Saturday, October 3, 2009

31 Days of Halloween: Claude Rains Disappears into a Classic Role in The Invisible Man

If most fans of director James Whale regard Bride of Frankenstein as his masterpiece, that’s only because they can’t see what's looking right at them: The Invisible Man, a clever Whale concoction sandwiched between Frankenstein (1931) and Bride of Frankenstein (1935). This concise, well-written adaptation of H.G. Wells’s novel introduced Claude Rains to American audiences. Rains is superb, even though his face is never glimpsed until the closing scene!

The delightfully atmospheric opening shows a man, his face covered in a scarf and dark glasses, trudging through a heavy snowstorm toward the Lion’s Head pub. His entrance—a gust of wind seemingly blows the door open—startles the pub’s patrons. The owners are reluctant to rent a room to this mysterious stranger, but they eventually agree. Alas, he soon proves to be an unwanted guest, who’s ill-tempered, short on money, and secretive about the experiments being conducted in his room. When the owners try to evict him, he tosses one of them down the stairs. The constable and villagers decide to take matters into their own hands. But when they confront the now raving stranger, he removes all his clothes to reveal that he’s invisible!

We learn later that the invisible stranger is Jack Griffin, a young scientist who unlocked the secret to becoming invisible, but not how to “get back.” What Griffin doesn’t know is that one of the chemicals in his formula causes its subjects to slowly go mad.

It’s an ingenious premise and screenwriter R.C. Sheriff (Goodbye, Mr. Chips) embellishes it with terrific, potent dialogue. When Griffin seeks support from a colleague, he notes: “An invisible man can rule the world. Nobody can see him come. Nobody can see him go. He can hear every secret. He can rob and rape and kill!”

When Griffin talks about his future plans, he confides: “We’ll begin with a reign of terror. Murders of great men. Murders of little men…just to show we make no distinction.”

With the exception of Rains, the cast isn’t exceptionally strong—though Una O’Connor displays her patented hysterics and Henry Travers shows what actors do before they play angels in classics like It’s a Wonderful Life. No, the second best performer in The Invisible Man isn’t an actor at all, but special effects whiz John P. Fulton. He pretty much set the standard on invisibility effects and had a long productive career as a special effects expert for the next four decades.

Like 1936’s Dracula’s Daughter (also written by Sheriff), The Invisible Man has a fine reputation, but just doesn’t get the attention lavished on other Universal classics. Don’t overlook it when you’re in the mood for a good horror film.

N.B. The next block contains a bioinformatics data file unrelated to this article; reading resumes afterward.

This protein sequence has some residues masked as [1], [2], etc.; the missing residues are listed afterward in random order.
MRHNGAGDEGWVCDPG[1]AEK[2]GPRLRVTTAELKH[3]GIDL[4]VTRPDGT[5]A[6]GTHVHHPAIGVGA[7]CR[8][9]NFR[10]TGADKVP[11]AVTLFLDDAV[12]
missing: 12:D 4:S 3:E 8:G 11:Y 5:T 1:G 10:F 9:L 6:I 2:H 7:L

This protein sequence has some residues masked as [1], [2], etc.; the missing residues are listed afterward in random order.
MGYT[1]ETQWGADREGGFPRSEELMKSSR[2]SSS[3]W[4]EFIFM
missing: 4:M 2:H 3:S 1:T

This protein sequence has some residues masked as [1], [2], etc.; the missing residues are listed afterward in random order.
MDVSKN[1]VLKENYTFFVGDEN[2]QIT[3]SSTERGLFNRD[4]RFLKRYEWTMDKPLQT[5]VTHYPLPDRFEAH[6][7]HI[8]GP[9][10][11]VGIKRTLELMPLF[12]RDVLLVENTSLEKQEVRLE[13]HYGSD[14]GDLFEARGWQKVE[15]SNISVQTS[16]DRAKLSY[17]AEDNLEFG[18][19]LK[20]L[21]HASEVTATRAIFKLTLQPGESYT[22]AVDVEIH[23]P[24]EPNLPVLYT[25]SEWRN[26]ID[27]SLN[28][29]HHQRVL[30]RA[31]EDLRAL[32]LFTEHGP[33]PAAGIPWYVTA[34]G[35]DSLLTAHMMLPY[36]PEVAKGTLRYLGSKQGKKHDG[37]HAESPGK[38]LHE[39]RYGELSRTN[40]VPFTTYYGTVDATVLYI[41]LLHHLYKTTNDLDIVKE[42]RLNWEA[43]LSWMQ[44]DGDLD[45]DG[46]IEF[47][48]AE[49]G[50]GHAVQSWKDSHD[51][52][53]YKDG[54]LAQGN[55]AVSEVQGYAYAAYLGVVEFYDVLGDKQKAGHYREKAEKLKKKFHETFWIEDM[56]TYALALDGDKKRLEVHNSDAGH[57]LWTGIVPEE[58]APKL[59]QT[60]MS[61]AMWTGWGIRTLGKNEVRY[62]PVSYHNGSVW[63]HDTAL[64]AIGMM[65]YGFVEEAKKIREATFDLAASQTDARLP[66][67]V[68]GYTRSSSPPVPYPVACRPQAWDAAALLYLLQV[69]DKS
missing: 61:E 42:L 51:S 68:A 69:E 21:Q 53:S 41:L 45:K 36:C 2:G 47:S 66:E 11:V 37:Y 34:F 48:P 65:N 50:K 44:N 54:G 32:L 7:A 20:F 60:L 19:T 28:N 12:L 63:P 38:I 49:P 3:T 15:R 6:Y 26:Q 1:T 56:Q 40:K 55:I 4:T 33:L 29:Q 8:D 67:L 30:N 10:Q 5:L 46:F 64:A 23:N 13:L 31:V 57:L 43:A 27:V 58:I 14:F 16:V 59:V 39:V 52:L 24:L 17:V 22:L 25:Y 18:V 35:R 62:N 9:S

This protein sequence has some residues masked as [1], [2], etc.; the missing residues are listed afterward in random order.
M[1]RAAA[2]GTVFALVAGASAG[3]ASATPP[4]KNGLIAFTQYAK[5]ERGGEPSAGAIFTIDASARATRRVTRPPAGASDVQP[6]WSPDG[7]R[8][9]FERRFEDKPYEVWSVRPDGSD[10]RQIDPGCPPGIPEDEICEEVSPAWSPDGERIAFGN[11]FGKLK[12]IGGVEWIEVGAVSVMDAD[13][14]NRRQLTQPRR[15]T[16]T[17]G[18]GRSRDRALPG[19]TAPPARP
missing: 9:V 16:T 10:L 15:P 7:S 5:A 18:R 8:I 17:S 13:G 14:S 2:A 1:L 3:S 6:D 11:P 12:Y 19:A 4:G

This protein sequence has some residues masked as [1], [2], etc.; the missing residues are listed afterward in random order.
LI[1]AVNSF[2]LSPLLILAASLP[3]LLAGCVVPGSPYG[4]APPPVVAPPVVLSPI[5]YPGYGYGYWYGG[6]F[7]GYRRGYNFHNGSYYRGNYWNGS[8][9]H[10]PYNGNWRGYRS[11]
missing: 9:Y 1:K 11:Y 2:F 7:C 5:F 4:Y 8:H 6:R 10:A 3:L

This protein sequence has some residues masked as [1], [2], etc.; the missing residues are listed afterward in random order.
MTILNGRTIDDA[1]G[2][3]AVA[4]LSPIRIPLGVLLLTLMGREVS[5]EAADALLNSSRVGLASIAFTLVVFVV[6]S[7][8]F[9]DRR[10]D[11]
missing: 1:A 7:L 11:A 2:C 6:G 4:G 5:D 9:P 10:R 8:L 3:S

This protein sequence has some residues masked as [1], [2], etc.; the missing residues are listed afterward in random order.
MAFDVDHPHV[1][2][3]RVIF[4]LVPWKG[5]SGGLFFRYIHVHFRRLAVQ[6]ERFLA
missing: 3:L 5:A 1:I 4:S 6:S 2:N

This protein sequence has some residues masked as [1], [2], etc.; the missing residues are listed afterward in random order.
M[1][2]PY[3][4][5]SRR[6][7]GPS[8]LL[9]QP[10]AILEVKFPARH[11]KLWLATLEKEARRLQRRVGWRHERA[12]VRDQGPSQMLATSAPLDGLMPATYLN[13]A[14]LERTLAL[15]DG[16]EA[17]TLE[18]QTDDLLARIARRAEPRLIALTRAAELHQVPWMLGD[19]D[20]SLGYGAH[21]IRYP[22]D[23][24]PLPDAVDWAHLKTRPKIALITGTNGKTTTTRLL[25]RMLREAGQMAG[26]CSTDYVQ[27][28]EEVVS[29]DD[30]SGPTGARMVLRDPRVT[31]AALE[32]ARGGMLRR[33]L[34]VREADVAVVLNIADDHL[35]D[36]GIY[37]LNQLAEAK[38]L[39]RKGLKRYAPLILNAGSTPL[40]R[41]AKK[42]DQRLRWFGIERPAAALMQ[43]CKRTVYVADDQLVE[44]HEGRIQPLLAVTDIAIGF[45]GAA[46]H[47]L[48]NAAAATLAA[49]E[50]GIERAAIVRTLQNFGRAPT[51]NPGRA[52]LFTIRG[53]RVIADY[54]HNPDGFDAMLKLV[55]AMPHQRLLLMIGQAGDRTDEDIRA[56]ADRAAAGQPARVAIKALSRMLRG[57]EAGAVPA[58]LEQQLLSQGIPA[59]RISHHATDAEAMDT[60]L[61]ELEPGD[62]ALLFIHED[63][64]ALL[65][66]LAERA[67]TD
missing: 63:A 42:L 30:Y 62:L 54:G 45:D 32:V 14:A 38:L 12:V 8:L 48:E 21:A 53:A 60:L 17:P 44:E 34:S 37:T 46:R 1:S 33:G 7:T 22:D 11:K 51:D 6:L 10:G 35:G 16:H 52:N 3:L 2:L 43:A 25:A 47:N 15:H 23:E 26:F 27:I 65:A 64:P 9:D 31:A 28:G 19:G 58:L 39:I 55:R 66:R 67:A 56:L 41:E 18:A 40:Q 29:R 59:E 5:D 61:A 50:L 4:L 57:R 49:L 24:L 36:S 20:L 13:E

1. Rick, Thanks for the post on one of my favorite Universal horror films. It's sad to watch Griffin going mad,and Claude Rains has a ball with the voice overs in the invisible scenes .

  2. Thank you for a fun blog on a classic pic, Rick! You are absolutely correct in designating character status to the special effects designer. The idea of being invisible is quite provocative but, with the side effect of madness, ultimately undesirable. This movie always reminds me of that little children's poem, "Last night I met upon a stair A little man who wasn't there. He wasn't there again today. Oh how I wish he'd go away!"

  3. Great post. No one better than Claude Rains as an invisible man - with that voice of his and what he was capable of doing with it.

  4. One of your best, Rick. This movie is a favorite of mine too. Clever, creepy and sad. Whale loved to play with audiences and he was great at it. I always remember the scene where a woman comes screaming down the road, followed by just a pair of pants skipping, and we hear "Here we go gathering nuts in May" ......

  5. Becky, that scene is a perfect example of how Whale mixed in humor with horror (one of his trademarks). toto2, I hadn't thought about that poem in years, but it's certainly appropriate! I agree with all Claude Rain was the perfect choice for the lead.

  6. I can't add more to the great post and comments already on here, but I'd just like to say that Claude Rains is a tremendous actor. As Rick said, Rains is rarely shown in the film, but he still manages to provide a stellar performance. What an actor! Thanks, Rick, for another wonderful post.

  7. The opening scene of "The Invisible Man," is amazing. The coat, goggles and bandages really freaked me out when i first saw this creepy film...i mean creepy in a good way ;-D